Disengagement: A Novel

  • By Daniella Levy
  • Kasva Press
  • 232 pp.

An Israeli microcosm of the polarization that infects politics across the globe.

This brilliant and troubling novel pursues what many Israelis consider a national disaster, and others consider a necessary accommodation to reality. In 2005, Israel forcibly removed those Israelis who had settled and lived in Gaza for the better part of a generation.

To tell the story in Disengagement, author Daniella Levy invents a representative settlement, Neve Adva, and populates it with a large cast of characters with a range of perspectives about the disengagement and each other. These characters had various reasons for relocating to the Gaza Strip: patriotism, religious conviction, and the opportunity to shape and nurture a community in their own image.

Generally, they are presented in family groupings, and a good number of the children cannot remember another home. The characters’ motives seem like a modified version of those that fed the modern Jewish state’s founding, but the parallels are not drawn in detail.

Most historical narratives of Israelis in Gaza go something like this: On June 5, 1967, some weeks after Egypt blockaded the Straits of Tiran and cut off Israeli shipping, Israel launched an attack against Egypt, beginning the Six-Day War. After swiftly and thoroughly defeating the neighboring Arab states, Israel assumed control over the Gaza Strip and held the area by populating it. A series of border communities, the settlements served as a defensive measure against incursion into Israel by various Palestinian forces.

Israeli interaction with Palestinian “neighbors” was almost nonexistent.

Levy’s storytelling, however, is best approached without such historical trappings. Its heart is found in the settlers’ varied reactions to the Israeli government’s decision in 2005 to send its soldiers into the settlements for the purpose of destroying them. That is, destroying the lives and hopes of Israeli citizens.

Readers receive heart-wrenching descriptions of individual reactions to this disastrous upheaval in their lives. Several of these passages have the grace and resonance of prose poems.

Many Neve Adva residents understand and support the government’s action; many others do not. They feel abused and abandoned. The solidity of the community, its civic pride, is undermined by the government’s action. Levy takes us into their thoughts and feelings, their intimate selves, with great skill and ardent understanding.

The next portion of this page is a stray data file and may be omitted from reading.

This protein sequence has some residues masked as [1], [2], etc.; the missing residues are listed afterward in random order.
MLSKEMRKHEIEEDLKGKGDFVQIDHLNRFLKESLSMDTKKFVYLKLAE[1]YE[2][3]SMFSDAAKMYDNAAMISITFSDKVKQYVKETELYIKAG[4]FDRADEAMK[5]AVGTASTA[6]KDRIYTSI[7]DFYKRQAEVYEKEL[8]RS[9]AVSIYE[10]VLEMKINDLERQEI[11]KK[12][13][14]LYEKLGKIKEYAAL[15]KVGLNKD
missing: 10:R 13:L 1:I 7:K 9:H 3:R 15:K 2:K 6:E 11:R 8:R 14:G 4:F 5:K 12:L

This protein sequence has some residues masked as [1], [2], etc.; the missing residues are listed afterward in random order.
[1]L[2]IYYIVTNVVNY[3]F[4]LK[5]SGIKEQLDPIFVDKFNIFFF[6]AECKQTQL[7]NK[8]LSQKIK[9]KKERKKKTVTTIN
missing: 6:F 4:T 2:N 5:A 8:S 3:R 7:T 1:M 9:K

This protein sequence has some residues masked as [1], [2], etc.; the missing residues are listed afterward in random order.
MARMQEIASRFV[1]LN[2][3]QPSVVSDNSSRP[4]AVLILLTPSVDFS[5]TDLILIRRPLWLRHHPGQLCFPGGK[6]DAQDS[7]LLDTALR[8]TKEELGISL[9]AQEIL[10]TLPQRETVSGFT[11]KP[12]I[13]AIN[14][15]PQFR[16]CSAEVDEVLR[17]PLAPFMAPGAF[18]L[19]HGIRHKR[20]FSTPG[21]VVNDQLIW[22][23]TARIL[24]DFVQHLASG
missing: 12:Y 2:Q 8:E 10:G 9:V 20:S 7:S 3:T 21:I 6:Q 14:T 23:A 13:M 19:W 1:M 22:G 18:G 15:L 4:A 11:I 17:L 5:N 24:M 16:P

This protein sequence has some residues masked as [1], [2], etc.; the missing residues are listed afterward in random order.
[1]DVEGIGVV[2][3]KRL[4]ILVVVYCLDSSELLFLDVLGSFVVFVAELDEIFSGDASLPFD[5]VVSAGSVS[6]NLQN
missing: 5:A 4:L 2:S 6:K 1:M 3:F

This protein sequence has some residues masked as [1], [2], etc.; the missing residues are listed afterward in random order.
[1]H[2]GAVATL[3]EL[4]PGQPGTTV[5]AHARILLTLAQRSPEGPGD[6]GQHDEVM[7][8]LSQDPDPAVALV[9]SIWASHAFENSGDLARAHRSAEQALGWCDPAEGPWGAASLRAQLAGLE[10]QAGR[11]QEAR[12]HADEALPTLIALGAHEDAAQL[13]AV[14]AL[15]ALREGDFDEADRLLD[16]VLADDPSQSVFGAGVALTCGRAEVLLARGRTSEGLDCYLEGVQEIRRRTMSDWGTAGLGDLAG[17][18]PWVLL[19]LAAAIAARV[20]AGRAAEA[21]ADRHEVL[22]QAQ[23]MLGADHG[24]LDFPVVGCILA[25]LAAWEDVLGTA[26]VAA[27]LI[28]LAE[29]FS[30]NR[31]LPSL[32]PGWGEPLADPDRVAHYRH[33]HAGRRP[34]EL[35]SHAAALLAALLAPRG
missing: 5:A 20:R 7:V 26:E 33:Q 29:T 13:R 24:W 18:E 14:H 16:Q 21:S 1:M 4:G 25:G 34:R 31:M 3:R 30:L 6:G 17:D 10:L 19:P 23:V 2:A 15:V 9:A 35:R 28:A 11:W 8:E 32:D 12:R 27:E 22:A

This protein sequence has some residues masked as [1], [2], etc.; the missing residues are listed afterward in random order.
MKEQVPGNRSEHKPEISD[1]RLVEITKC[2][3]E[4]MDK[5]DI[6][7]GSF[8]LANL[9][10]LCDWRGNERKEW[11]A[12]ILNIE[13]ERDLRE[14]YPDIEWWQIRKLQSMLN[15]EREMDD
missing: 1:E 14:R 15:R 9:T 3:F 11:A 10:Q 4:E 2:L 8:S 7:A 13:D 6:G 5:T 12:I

Farmers and fishermen, immigrants and natives, a Holocaust survivor and a left-wing journalist — all seem unmoored, including the young, articulate rabbi who’d lost a foot while defending his country. As the victims of the disengagement policy take sides, the community falters. People find it hard to listen to one another, to value the possibility that someone’s seemingly contrary position has merit, and that the various voices deserve respect. How can one’s country, this country in particular, demand that you give up your dreams?

It’s clear that the author sees this breach in a community’s expectations and the urgent need to nurse the social and psychological wounds as a paradigm for other experiences of disengagement. Sooner or later, most of us are forced to disengage from careers, families, a belief system, and even from our younger selves. We need to develop the vision and tools to reconnect by learning about ourselves through such trials.

This novel is more than a story of conditions in Israel. Levy, who did considerable research in preparing this book, has a deep understanding of the traumatic processes she writes about, and she is able to convey the heartache and disorientation in an engaging manner and with a sense of immediacy.

Philip K. Jason is professor emeritus of English at the United States Naval Academy. A former editor of Poet Lore magazine, he is the author or editor of 20 books, including Acts and Shadows: The Vietnam War in American Literary Culture and Don’t Wave Goodbye: The Children’s Flight from Nazi Persecution to American Freedom. His reviews appear in a wide variety of regional and national publications.

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